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Counterintuitively, people can tell if someone is lying more on the radio than on TV (you’d think with all the visual cues: shifting about, looking around, fidgeting, people would be able to tell more on TV). But, as I was telling a group of executives in a Media Training session recently, the opposite is true. Don’t think a radio interview is the easy option!

In a widely quoted piece of research, the psychologist Professor Richard Wiseman showed that verbal indicators of lying were more telling than non-verbal or visual. He interviewed someone (actually the political journalist Sir Robin Day) about his favourite film. In one interview he told the truth, in the other he lied. The two interviews were printed in a newspaper, broadcast on radio and also on TV. Over 40,000 people read, listened to and watched the interviews and were able to pick out the lying interview most – on the radio!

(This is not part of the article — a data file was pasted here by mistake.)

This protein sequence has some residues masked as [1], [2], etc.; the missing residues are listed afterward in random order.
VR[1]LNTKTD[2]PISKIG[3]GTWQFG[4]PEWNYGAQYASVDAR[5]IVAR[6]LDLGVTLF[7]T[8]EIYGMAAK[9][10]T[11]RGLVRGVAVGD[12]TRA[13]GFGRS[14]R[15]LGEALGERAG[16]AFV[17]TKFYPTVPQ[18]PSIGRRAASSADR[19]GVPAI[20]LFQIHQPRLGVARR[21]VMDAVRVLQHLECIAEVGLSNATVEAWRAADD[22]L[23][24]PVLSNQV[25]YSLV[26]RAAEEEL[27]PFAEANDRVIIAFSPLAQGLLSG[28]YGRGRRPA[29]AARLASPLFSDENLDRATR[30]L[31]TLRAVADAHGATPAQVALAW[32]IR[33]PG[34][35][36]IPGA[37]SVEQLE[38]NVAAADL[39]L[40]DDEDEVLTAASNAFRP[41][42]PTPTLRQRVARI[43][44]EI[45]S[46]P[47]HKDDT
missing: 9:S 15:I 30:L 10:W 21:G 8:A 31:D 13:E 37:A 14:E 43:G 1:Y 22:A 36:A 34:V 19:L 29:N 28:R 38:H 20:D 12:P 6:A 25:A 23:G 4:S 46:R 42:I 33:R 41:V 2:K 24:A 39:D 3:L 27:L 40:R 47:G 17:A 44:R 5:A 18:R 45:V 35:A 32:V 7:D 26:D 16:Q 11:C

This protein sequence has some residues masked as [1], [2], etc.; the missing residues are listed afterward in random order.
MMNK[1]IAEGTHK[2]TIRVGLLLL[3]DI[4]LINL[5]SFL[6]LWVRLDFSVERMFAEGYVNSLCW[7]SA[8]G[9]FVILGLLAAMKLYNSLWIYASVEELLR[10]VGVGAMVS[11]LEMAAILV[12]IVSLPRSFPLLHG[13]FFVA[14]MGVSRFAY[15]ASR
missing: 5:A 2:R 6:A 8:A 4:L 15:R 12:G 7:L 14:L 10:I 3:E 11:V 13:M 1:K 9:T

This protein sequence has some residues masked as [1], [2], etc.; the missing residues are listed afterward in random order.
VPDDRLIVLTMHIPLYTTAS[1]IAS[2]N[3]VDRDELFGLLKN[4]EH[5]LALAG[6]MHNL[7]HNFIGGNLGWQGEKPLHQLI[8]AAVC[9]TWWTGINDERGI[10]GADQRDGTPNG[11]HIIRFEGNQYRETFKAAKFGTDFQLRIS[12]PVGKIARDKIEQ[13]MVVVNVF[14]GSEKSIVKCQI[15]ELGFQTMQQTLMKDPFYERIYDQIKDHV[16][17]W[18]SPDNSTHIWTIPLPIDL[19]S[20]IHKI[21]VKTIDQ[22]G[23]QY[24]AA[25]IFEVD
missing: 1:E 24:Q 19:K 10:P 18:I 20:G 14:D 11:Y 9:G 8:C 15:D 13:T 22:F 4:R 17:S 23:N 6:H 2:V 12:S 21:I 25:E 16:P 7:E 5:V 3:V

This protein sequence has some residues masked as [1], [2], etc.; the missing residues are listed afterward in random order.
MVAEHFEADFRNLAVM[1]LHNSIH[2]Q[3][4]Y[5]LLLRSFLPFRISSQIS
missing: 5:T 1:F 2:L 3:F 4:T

Microphone, Sarah Lockett
Microphone, Sarah Lockett

This research is by Wiseman, R. (1995) The MegaLab Truth Test, published in the magazine Nature. Download here.

There used to be a theory (and you hear it still quoted) that you can tell whether a person is lying from their eye movements. This idea, from Neuro Linguistic Programming (NLP), suggests that people look right when they’re lying, or left if their trying to remember the truth. But research (find it here) has shown that there’s no relationship between lying and eye movements – even though the idea is still mentioned in some corporate training courses.

Just one of the fascinating factoids in my #mediatraining sessions – get in touch to book a bespoke course, virtual or in person, 1-2-1 or in small groups. Twitter: @sarahlockett

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